A new exhibit at the Library of Congress tells the story of the Civil War through the eyes of a Macon teenager.
LeRoy Wiley Gresham was an upper-class son of a former mayor. Physically disabled, he experienced the war largely through reading and obsessively writing in his diary, now on display in Washington.
Curator Michelle Krowl told the Telegraph of Macon she chose to feature tense entries from the days after Sherman’s Union army captured Atlanta, when Maconites feared they may be next.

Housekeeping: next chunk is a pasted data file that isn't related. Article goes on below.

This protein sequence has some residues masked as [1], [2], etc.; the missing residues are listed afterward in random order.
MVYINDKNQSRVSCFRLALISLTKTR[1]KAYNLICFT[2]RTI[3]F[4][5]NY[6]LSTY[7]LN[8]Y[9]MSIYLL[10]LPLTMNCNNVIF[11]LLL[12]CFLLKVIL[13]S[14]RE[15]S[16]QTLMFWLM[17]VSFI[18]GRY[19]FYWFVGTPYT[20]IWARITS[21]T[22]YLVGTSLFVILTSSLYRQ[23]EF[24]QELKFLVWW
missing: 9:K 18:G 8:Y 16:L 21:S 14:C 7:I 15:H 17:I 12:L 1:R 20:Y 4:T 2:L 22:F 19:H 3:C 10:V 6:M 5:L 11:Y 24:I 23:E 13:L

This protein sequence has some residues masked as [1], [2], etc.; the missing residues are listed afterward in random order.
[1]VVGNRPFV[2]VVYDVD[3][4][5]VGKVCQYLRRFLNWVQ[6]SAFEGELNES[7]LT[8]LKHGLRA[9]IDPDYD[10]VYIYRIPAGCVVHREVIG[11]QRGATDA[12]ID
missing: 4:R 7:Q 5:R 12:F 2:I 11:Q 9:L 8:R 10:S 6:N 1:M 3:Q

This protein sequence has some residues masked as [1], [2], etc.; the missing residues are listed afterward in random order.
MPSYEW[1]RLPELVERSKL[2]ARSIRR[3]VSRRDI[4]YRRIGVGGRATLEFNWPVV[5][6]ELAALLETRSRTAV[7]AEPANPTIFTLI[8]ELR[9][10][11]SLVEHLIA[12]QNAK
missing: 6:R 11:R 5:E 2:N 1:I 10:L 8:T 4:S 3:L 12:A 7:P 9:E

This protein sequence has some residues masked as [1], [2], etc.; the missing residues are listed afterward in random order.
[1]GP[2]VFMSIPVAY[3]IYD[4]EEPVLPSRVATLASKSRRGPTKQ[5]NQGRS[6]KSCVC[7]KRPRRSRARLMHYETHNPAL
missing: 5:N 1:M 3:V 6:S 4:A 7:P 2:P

"We have it open to that page where LeRoy and his family are trying to decide whether they stay, whether they go," Krowl said. "Ultimately his sister Minnie is the one who does accompany some other people and refugee, but he and his mother stay."
Ultimately, Sherman turned east toward Milledgeville, and Macon was spared.
The Gresham family’s mansion still stands as the present-day 1842 Inn, where Oprah Winfrey stayed when her show came to Macon in 2007.
Gresham’s diary is on display in the Civil War in America exhibit at the Library of Congress through June 1.